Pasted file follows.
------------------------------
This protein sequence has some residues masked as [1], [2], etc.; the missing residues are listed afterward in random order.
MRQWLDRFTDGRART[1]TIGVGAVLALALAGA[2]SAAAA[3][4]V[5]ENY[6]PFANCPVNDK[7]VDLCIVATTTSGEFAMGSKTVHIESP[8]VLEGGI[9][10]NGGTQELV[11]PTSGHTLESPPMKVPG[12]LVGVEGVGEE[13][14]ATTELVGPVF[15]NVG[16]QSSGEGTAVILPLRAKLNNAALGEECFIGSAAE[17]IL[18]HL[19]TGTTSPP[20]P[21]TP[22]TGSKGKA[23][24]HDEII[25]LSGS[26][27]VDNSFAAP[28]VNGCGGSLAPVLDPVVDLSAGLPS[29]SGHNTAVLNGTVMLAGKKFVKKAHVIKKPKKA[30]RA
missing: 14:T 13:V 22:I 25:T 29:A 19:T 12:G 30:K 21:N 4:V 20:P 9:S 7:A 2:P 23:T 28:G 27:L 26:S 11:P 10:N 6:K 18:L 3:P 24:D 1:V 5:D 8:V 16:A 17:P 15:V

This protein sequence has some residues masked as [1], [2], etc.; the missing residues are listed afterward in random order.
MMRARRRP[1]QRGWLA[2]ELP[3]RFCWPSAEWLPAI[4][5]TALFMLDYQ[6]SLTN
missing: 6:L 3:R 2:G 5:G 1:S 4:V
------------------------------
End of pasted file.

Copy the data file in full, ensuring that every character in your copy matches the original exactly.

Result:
This protein sequence has some residues masked as [1], [2], etc.; the missing residues are listed afterward in random order.
MRQWLDRFTDGRART[1]TIGVGAVLALALAGA[2]SAAAA[3][4]V[5]ENY[6]PFANCPVNDK[7]VDLCIVATTTSGEFAMGSKTVHIESP[8]VLEGGI[9][10]NGGTQELV[11]PTSGHTLESPPMKVPG[12]LVGVEGVGEE[13][14]ATTELVGPVF[15]NVG[16]QSSGEGTAVILPLRAKLNNAALGEECFIGSAAE[17]IL[18]HL[19]TGTTSPP[20]P[21]TP[22]TGSKGKA[23][24]HDEII[25]LSGS[26][27]VDNSFAAP[28]VNGCGGSLAPVLDPVVDLSAGLPS[29]SGHNTAVLNGTVMLAGKKFVKKAHVIKKPKKA[30]RA
missing: 14:T 13:V 22:I 25:T 29:A 19:T 12:G 30:K 21:N 4:V 20:P 9:S 7:A 2:P 23:T 28:G 27:L 26:S 11:P 10:N 6:K 18:L 3:P 24:D 1:V 5:D 8:V 16:A 17:P 15:V

This protein sequence has some residues masked as [1], [2], etc.; the missing residues are listed afterward in random order.
MMRARRRP[1]QRGWLA[2]ELP[3]RFCWPSAEWLPAI[4][5]TALFMLDYQ[6]SLTN
missing: 6:L 3:R 2:G 5:G 1:S 4:V